Tuesday, December 24, 2013

Wild shrimp in green salsa, lunch at Maggiano's

Wild-caught jumbo shrimp from Mexico splashing in green salsa over a bed of organic brown rice cooked with organic diced tomatoes.


Once you've tasted wild-caught shrimp, you'll never go back to farmed crustaceans from the other side of the world.

We've been buying frozen Black Tiger shrimp raised in Vietnam at Costco Wholesale for many years for around $10 a pound.

They come with the shell on, but deveined, so they are a snap to prepare, and cook in around 5 minutes.

But on Monday, I prepared a pound of wild jumbo shrimp from Mexico that I bought at H Mart in Englewood for $14.49 a pound.

I had to devein them myself, but I have a special knife and once I crossed that hurdle, I marinated them in fresh lime juice, black pepper, powdered garlic and red-pepper flakes.

For the Mexican shrimp, I opened a 16.7-ounce bottle of La Costena Green Salsa or Salsa Verde from Mexico, poured it into a pan and added fresh juice from one small lime.

The medium-spicy, preservative-free salsa serves as both a cooking medium and sauce for your side dish of rice, pasta or mashed potatoes.

When the salsa started to bubble, I add the dozen shrimp, turned up the heat and cooked them for about 5 minutes in a covered pan, flipping them once.

They came out plump, tender and crunchy -- everything a shrimp should be. 

They were more tender than any farmed shrimp I've had, and I don't have to worry about preservatives, antibiotics or other additives.

I have to wonder why Costco, with its worldwide reach and resources, doesn't offer wild-caught shrimp and even live lobsters to its customers.

Vintage photos, red checked tablecloths and other traditional decor at Maggiano's Little Italy in Hackensack.

Now that's Italian

It's true that New Jersey probably has more Italian-American restaurants than any other kind, especially if you include pizzerias.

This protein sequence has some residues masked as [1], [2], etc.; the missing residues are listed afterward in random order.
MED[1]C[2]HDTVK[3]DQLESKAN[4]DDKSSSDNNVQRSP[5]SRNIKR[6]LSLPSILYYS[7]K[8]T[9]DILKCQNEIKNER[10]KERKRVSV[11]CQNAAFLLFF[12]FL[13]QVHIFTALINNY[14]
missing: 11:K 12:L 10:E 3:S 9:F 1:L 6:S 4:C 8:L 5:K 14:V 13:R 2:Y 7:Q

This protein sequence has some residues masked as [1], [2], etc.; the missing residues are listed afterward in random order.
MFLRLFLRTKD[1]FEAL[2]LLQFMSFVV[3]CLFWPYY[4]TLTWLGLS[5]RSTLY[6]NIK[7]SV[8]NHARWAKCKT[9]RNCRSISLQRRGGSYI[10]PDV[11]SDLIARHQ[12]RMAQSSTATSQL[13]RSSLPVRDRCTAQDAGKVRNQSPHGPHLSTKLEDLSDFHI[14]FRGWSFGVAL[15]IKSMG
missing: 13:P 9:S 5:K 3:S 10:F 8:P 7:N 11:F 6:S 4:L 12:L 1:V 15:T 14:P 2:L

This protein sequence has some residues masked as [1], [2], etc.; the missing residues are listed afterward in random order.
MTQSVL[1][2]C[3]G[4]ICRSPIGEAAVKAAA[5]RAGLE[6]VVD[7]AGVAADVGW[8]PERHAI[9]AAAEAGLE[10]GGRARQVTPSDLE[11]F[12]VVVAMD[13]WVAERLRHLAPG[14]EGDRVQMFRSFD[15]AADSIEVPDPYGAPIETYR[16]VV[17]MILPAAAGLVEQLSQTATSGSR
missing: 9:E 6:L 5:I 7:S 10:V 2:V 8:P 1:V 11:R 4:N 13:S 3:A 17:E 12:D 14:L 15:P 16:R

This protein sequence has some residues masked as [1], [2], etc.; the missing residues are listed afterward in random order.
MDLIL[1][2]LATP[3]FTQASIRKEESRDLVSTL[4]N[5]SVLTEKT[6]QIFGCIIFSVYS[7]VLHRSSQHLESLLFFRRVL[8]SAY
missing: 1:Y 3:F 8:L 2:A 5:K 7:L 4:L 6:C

It's also true that Maggiano's Little Italy is one of those chain restaurants you find in malls all over the country.

You wouldn't think the food at Maggiano's could compete with a family run Italian-American restaurant, but the chain restaurant bends over backwards to please and its special deals represent excellent value.

And you have the option of ordering from a family style menu of large portions meant for sharing.

No problem, the waitress said, Maggiano's wonderful Spinach Salad can be made without bacon.

No problem, the waitress said, when my friend asked for more sweet peppers for his Sausage and Peppers, returning with a small bowl filled with them.

Another friend ordered one of the Classic Pastas, Fettuccine Alfredo, and that entitled him to take home another pasta, Spaghetti & Meatball, at no extra charge.

Creamy Tomato Basil Soup includes fresh basil.

Lots of food

I invited two friends to join me for lunch on Monday at Maggiano's Little Italy, the chain restaurant in Hackensack's upscale mall, The Shops at Riverside.

I wanted to take advantage of an American Express promotion that offered a $15 statement credit, if I spent $50 at Maggiano's and charged it on my card.

I ordered a wonderful Spinach Salad with luscious Gorgonzola cheese, pine nuts and fruit ($12.95), but didn't care for the sweet apple-cider vinaigrette dressing.

I started with a bowl of Creamy Tomato Basil Soup for $5.50, and qualified for a soup-salad combo special (I paid a total of $12.95).

I also ordered Grilled Salmon Lemon & Herb to go ($16.95 with orzo and spinach).

One of my friends had Sausage and Peppers ($7.95) and the other had Fettucine Alfredo ($12.95), with a free order of Spaghetti & Meatball to go (also $12.95).

Both friends took home leftovers.

Our waitress went above and beyond, bringing one friend a small bowl of extra sweet peppers for his sausage platter, as well as a separate paper bag for a basket full of rolls we didn't touch. 

I wanted to have a glass of wine, but refused to pay $9.50 for 6 ounces, when I could buy a terrific bottle for less at a retailer.

Maggiano's offer whole-wheat penne as a substitute in its pasta dishes, but why stop there when several other shapes -- linguine, spaghetti, shells, bowties and so forth -- are available? 


  1. The Shop-Rite in Hackensack frequently has fresh, wild shrimp. We had it for Christmas Eve. (Their fish counter is excellent. Thanks, George!) We switched to wild y ears ago--there's no comparison!.


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